For the love of beer: An interview with Mahou San Miguel’s Erik d’Auchamp

Mahou San Miguel's Erik d'Auchamp has travelled the world and is spearheading the Spanish brewer’s international growth

“An ice-cold Mahou I would describe as my staple, but some of our partner brewers’ beers like Avery’s coconut porter I also have a taste for at the moment. That’s the good thing about our portfolio, it allows me to explore lots of different varieties.”

Erik d’Auchamp unashamedly loves beer.

Born in Brazil, the Dane started his career at national favourite Carlsberg in 2000 and has since moved to the USA, Spain, India, and back to Spain, where he now assumes the role of Managing Director of Mahou San Miguel’s International Business Unit.

“I have fallen in love with the category, whether it be beer, non-alcoholic beer or water which we also work in,” d’Auchamp continues. “We have seen so many different styles and flavours introduced over the past two years – beer today is not what it was 20 years ago.

“It has become far more accessible and sophisticated. Some of the barrel-aged products we are seeing currently I didn’t think were possible two decades ago. In some cases beer is competing with spirits, offering flavours that remind you of the drinks that used to be made in those barrels, like rum or whisky.” 

Against the grain

D’Auchamp not only works in an industry he holds a deep-rooted passion for, but one which his employer is currently thriving in.

Mahou San Miguel enjoyed a record-breaking year, bucking the trend of the wider market. In 2017 the brewer turned over €1.26 billion, equating to 16.6 million hectolitres of product made.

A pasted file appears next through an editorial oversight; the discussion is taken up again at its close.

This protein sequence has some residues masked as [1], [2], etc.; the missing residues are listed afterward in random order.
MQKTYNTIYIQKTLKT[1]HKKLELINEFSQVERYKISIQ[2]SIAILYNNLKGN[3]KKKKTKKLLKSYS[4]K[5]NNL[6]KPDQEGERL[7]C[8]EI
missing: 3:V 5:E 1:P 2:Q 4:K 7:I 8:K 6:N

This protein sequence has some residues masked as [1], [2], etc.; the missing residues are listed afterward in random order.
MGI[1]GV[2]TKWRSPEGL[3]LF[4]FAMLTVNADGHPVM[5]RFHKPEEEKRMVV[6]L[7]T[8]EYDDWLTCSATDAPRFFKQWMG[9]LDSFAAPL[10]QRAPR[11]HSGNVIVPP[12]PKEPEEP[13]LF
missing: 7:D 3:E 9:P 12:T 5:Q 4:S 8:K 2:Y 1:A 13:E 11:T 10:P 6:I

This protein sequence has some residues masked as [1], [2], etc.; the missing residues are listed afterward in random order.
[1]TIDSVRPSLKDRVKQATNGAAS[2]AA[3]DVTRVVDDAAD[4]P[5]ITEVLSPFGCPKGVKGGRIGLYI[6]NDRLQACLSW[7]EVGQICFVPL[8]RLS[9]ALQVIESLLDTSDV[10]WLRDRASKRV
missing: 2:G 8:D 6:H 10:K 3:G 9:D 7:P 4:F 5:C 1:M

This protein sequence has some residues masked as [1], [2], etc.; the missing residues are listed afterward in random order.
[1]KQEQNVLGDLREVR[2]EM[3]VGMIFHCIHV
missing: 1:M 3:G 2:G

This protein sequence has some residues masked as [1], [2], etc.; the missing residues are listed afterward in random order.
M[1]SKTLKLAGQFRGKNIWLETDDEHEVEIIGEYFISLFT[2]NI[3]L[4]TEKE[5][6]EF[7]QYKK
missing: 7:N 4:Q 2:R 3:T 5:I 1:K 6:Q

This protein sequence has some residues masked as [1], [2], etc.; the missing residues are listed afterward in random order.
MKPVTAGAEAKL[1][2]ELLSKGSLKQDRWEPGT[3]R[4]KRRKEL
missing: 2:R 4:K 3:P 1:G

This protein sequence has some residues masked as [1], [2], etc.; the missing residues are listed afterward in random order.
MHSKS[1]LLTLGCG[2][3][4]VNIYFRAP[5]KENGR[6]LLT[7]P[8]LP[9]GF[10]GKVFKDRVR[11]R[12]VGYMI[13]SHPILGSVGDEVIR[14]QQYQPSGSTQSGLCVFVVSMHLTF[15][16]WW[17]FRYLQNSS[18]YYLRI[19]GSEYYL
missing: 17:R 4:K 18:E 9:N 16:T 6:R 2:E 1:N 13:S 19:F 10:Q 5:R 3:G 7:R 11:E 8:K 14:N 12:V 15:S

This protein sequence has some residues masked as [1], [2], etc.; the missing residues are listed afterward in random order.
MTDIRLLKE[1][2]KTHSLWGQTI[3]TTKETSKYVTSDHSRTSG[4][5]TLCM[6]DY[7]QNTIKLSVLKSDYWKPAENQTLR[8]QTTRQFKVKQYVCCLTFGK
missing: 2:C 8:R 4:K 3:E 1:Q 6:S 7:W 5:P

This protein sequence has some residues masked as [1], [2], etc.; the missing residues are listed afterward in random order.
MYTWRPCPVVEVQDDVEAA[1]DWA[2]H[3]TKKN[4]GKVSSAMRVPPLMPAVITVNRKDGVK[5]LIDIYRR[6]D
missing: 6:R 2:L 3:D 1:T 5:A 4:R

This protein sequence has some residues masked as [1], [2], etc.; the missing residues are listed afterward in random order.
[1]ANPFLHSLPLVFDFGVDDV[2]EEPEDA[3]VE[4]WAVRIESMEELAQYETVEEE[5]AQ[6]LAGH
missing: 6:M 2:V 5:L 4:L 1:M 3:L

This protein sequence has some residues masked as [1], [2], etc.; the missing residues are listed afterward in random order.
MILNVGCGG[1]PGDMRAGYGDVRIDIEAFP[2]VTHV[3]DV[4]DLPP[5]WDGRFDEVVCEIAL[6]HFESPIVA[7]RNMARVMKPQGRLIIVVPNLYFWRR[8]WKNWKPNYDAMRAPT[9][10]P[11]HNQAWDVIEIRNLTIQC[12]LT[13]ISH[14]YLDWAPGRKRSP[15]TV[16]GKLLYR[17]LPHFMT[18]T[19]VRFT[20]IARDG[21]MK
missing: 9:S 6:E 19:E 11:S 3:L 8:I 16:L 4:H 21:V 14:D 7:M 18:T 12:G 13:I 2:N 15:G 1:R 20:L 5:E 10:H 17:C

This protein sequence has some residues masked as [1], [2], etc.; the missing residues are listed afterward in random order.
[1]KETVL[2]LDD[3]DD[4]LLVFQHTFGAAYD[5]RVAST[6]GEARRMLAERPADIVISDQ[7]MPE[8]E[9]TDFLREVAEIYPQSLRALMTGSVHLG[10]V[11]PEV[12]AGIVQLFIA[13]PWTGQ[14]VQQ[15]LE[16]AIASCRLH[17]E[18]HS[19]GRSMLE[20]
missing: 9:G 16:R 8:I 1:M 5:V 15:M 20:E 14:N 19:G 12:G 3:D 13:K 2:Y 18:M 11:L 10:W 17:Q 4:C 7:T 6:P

Around 13 percent of business is generated by sales from d’Auchamp’s international unit, while in home nation Spain, the Company enjoys a 34 percent market share.

“It has been a positive year,” he says. “As a Group we produced and sold more than ever. We are still leading the category here in Spain and our sales internationally are on track with where we want them to be, especially in the UK where we grew by nine percent in terms of volumes.”

Mahou San Miguel plays an important role both economically and socially to Spain, contributing 3,500 hours of voluntary work last year and channelling €2.1 million into social causes. The firm also uses 92 percent Spanish suppliers. 

On top of this, last year saw 235 new hires, taking total employment up to 3,200, while nearly €2 million was spent on recruiting, retaining and developing talent.

The Company’s success also enabled it to invest €4 million in environmental programmes in 2017, leading to a 1.92 percent reduction in water use, 4.6 percent energy saving and zero waste footprint across the year despite increasing production levels.

Widening the spectrum

Mahou San Miguel’s success is all the more impressive given it comes against the backdrop of a fairly flat European beer market in terms of growth.

This pattern of declining consumption is leading brewers to innovate new products to suit a broader range of tastes and occasions.